Sometimes important things happen in the world, and sometimes you find out there’s an insurance company called Chubb. This is the latter instance. Mission: Impossible – Dead Reckoning Part One was one of the better movies of the summer, but it struggled at the box office, barely eking out $566 million. After the escalating success of the last couple entries into the franchise—Mission: Impossible – Fallout hit a franchise high of $791 million in 2018—and a reported $290 million budget, this was not a good result for a Tom Cruise summer blockbuster (especially coming off the billion-dollar success of Top Gun: Maverick last summer).
Enter Chubb. No, not a peeler bar. Nor the schlubby sidekick in an Eighties college comedy. Nor the wacky animal sidekick of an amateur detective. Chubb is an insurance firm. Yes, that’s right, The Chubb Corporation is one of the most highly rated insurance firms in the world. Somewhere, right now, there is fancy corporate letterhead and branded pens with the word Chubb on them and it’s not a bachelor party prank. I absolutely refuse to look up the history of Chubb. I want to know precisely nothing. I want to live in a world where businessmen in business suits say the word “Chubb” unironically a hundred times a day without batting an eye.
So, what does Chubb have to do with Tom Cruise? Well, M:I 7 was insured by Federal Insurance Company, which is owned by Chubb. It is, you might say, a Chubby company. And Paramount ended up suing Federal Insurance Company—and Chubb, by extension (Chubb by Extension. For him.)—over their interpretation of the COVID clauses in their insurance contract. Originally, Federal only paid $5 million, interpreting that M:I 7 didn’t HAVE to shut down production when people contracted COVID. But Paramount sued, insisting they had to shut down production not only to protect those who were not ill, but also in compliance with local regulations as they filmed throughout Europe in late 2020 and early 2021.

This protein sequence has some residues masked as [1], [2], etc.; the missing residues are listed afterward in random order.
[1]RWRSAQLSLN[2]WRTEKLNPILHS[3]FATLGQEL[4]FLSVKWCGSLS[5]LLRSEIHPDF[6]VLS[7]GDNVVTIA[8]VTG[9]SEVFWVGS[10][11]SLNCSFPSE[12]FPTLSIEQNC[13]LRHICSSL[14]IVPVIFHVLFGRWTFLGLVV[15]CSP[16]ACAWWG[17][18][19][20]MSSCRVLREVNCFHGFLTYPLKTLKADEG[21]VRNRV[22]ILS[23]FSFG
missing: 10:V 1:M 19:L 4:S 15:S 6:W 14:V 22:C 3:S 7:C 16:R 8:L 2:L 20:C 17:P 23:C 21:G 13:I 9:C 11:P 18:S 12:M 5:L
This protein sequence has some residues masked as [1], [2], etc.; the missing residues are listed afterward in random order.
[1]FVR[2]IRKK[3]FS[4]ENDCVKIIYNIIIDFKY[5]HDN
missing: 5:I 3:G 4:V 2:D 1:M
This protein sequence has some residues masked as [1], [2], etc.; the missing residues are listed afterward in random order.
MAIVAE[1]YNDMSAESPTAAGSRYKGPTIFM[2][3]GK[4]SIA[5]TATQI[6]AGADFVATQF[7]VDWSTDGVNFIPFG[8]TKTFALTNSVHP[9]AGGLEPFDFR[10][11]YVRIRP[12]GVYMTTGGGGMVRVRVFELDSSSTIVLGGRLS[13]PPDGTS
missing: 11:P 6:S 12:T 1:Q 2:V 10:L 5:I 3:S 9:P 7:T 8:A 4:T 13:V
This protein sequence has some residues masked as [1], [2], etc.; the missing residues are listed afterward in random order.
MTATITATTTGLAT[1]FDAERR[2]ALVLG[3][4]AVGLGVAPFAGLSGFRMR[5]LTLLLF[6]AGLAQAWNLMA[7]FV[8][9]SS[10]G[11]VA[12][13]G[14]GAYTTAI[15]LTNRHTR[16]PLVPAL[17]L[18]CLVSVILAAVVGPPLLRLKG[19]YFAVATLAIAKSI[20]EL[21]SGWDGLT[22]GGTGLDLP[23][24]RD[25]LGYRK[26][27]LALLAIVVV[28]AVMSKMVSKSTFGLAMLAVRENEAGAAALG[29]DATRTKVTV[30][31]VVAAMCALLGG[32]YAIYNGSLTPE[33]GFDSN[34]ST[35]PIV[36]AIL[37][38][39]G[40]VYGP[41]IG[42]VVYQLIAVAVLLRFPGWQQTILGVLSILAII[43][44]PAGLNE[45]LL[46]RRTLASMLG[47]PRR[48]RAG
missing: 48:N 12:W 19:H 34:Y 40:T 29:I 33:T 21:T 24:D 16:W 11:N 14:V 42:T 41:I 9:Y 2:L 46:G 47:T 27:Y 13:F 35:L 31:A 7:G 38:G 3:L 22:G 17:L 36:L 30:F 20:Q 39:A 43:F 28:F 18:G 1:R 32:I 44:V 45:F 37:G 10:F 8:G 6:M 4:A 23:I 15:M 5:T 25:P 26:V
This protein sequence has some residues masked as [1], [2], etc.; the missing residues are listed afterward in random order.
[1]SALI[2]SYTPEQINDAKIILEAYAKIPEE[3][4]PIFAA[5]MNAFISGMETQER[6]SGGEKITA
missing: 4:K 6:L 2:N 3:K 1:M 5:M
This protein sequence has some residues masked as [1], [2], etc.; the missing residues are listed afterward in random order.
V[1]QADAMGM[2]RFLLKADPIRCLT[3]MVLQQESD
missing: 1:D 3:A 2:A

The suit kicked off last year and reached a settlement, but now the figure has been revealed, and it means the difference between failure and mediocre success for Dead Reckoning. Paramount ended up winning back $71 million from Federal and its Chubby business daddy. That reduces the budget to about $219 million, which is still an eye-popping number, never mind another hundred million, at least, spent on marketing, but it DOES mean Dead Reckoning is officially out of bomb territory. The old standby assumption of a film needing to earn 2.5x its budget to break even now puts Dead Reckoning in the breakeven neighborhood of $548 million, which means it just squeaks into profitability for Paramount and Tom Cruise’s ego, which puts a happier spin on Dead Reckoning’s summer. And it’s all thanks to Chubb, which might also be the tagline for an off-brand male enhancement drug.
Live long and gossip,